Everyday packaging can be challenging

Published 1:52 am Saturday, May 21, 2016

I imagine it has happened to you. You’re in the grocery store. You’re in a hurry. You just need to snatch two or three items, check out, and rush home. You stop at the produce department, make your selection and reach for a plastic bag. That’s when the challenge occurs. I can’t get the thing open. I struggle. I mutter to myself. Somehow, with the passage of time, my fingertips just do not work as they once did. Finally, in desperation, and hoping nobody sees me, I moisten my thumb and second finger, and try again. It finally opens.

My intended “two or three” items are in the cart. Four or five “unintended” somehow landed there, too. I need to leave. Guess what? I choose the wrong checkout lane. There’s a delay relating to a credit card of the person in front of me in line. I wait, trying to be patient.

What a relief to get outside with my groceries and head for home. As I drive, I remember what happened. Then I think about some other things that frustrate me when I am in a hurry. There is one, thankfully that does not happen anymore. Remember how easy it once was to open a bottle of milk? You just reached for that little tab on the round cardboard stopper. It came right off. Quick and easy. Then along came waxed cartons. I hated those things. There at the top was something designed to be a spout. They never worked for me. I almost always wound up ripping the opening to pieces. The result of that was spilled milk every time I poured some out.

Packaging today can be so complicated. Take medicine bottles. Some of them come wrapped all over with plastic—thick plastic. You have to hunt for a place to grip to remove it so you can open the top.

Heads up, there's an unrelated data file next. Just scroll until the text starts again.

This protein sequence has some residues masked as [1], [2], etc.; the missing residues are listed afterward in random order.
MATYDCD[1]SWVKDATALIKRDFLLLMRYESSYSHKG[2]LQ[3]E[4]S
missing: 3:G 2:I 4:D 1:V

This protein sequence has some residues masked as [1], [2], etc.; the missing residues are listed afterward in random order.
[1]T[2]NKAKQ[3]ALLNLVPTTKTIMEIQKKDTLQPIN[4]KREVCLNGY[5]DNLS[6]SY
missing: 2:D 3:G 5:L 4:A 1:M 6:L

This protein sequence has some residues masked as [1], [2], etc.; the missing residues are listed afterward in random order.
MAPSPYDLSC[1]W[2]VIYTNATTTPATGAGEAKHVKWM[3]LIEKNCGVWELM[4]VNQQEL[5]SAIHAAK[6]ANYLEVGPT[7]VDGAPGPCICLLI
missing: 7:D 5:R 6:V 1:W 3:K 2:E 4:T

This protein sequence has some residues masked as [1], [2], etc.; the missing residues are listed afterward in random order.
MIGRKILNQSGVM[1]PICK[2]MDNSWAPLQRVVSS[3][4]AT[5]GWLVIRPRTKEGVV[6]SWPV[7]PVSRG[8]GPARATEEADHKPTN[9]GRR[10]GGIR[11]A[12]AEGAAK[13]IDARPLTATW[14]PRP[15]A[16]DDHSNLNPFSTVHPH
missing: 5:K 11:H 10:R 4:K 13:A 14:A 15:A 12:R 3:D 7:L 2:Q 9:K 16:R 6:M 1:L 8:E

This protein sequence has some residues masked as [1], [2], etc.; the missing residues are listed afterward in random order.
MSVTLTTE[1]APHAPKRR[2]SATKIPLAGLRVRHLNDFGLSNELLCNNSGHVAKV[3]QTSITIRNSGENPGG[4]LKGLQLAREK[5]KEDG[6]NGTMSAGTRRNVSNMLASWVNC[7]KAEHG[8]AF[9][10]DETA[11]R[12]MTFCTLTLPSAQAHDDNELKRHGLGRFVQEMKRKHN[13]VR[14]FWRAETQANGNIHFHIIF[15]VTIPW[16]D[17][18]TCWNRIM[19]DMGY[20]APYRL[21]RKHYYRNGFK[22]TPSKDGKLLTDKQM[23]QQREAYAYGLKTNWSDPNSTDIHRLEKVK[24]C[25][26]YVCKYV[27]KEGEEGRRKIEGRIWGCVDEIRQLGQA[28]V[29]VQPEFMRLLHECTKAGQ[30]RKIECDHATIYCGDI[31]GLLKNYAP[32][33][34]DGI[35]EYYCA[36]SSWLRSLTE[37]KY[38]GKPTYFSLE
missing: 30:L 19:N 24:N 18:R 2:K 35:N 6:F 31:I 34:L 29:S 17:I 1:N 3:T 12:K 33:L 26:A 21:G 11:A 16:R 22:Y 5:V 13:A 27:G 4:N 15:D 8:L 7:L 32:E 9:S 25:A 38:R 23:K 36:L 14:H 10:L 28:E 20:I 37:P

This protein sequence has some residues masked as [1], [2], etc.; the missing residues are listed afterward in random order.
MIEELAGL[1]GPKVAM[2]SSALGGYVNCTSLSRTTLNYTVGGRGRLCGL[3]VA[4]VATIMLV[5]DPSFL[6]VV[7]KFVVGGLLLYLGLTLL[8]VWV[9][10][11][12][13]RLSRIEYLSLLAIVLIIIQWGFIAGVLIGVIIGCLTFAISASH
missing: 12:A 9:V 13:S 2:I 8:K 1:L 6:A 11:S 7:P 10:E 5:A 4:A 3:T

And what about those prescription bottles with instructions to press down and turn? Oh, my malfunctioning fingertips. They just do not do the job. Recently I received a prescription by mail with instructions to press down on the top to open. It angered me. I had specifically requested non-child-proof caps. I struggled and struggled with it, then set it aside, waiting for someone to come by and help me with it. Someone did. I griped again as I watched a friend easily open it. Then I saw it. There was a little tag on the side. The cap came right off when you pressed it. I had jumped to conclusions and caused myself unnecessary frustration by not reading the directions carefully.

I admit those zipper tops that appear on plastic bag packaging today are an improvement. Most of the time, I handle them well unless I tear or cut them too close on top. Then I am challenged again.

My latest frustration was a key that refused to turn. Upon my son’s advice, I grabbed a lubricant can. I sprayed. It worked. Hurray!


Nina Keenam is retired from the newspaper business. Her column appears on Saturdays.